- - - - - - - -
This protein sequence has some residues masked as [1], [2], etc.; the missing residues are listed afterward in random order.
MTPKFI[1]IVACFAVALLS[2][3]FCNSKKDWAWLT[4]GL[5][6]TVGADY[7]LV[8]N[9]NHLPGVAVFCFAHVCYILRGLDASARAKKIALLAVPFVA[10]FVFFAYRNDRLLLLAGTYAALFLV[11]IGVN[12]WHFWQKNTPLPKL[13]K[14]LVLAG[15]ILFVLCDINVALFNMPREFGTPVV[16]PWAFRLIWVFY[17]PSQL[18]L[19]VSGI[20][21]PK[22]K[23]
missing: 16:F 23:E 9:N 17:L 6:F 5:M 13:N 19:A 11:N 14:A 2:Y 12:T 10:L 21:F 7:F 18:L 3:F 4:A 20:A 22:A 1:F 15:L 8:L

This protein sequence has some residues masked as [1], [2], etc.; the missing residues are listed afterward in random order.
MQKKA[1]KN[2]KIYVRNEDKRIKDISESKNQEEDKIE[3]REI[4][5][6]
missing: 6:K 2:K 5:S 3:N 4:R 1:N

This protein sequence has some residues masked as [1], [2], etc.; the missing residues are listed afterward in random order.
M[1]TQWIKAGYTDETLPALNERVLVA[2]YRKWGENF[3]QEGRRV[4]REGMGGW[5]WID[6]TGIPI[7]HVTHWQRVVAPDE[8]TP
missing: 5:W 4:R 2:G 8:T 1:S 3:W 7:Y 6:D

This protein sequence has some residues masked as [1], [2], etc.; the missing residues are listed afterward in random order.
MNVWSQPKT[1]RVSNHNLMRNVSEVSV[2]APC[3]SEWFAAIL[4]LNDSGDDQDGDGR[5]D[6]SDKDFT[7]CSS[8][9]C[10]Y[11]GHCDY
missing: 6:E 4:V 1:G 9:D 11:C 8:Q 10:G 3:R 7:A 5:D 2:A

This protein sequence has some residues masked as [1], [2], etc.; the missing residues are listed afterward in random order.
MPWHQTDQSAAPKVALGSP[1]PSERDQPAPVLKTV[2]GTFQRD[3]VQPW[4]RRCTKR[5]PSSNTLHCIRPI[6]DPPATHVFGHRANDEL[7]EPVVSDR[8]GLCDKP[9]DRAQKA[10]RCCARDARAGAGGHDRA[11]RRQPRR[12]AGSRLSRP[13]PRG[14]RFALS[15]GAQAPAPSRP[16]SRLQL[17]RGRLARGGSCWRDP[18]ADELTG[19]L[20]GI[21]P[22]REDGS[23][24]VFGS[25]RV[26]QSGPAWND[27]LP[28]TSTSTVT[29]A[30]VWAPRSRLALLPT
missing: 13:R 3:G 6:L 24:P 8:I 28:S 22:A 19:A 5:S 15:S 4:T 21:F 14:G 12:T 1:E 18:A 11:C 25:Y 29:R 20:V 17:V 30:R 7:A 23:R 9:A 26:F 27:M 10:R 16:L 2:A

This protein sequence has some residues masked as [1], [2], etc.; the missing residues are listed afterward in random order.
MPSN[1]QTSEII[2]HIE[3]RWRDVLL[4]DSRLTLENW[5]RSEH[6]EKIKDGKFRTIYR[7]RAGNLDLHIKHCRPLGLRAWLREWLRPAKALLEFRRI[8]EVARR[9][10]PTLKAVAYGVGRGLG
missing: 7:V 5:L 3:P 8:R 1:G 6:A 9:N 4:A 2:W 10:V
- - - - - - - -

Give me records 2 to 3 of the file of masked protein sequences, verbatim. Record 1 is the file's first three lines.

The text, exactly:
This protein sequence has some residues masked as [1], [2], etc.; the missing residues are listed afterward in random order.
MQKKA[1]KN[2]KIYVRNEDKRIKDISESKNQEEDKIE[3]REI[4][5][6]
missing: 6:K 2:K 5:S 3:N 4:R 1:N

This protein sequence has some residues masked as [1], [2], etc.; the missing residues are listed afterward in random order.
M[1]TQWIKAGYTDETLPALNERVLVA[2]YRKWGENF[3]QEGRRV[4]REGMGGW[5]WID[6]TGIPI[7]HVTHWQRVVAPDE[8]TP
missing: 5:W 4:R 2:G 8:T 1:S 3:W 7:Y 6:D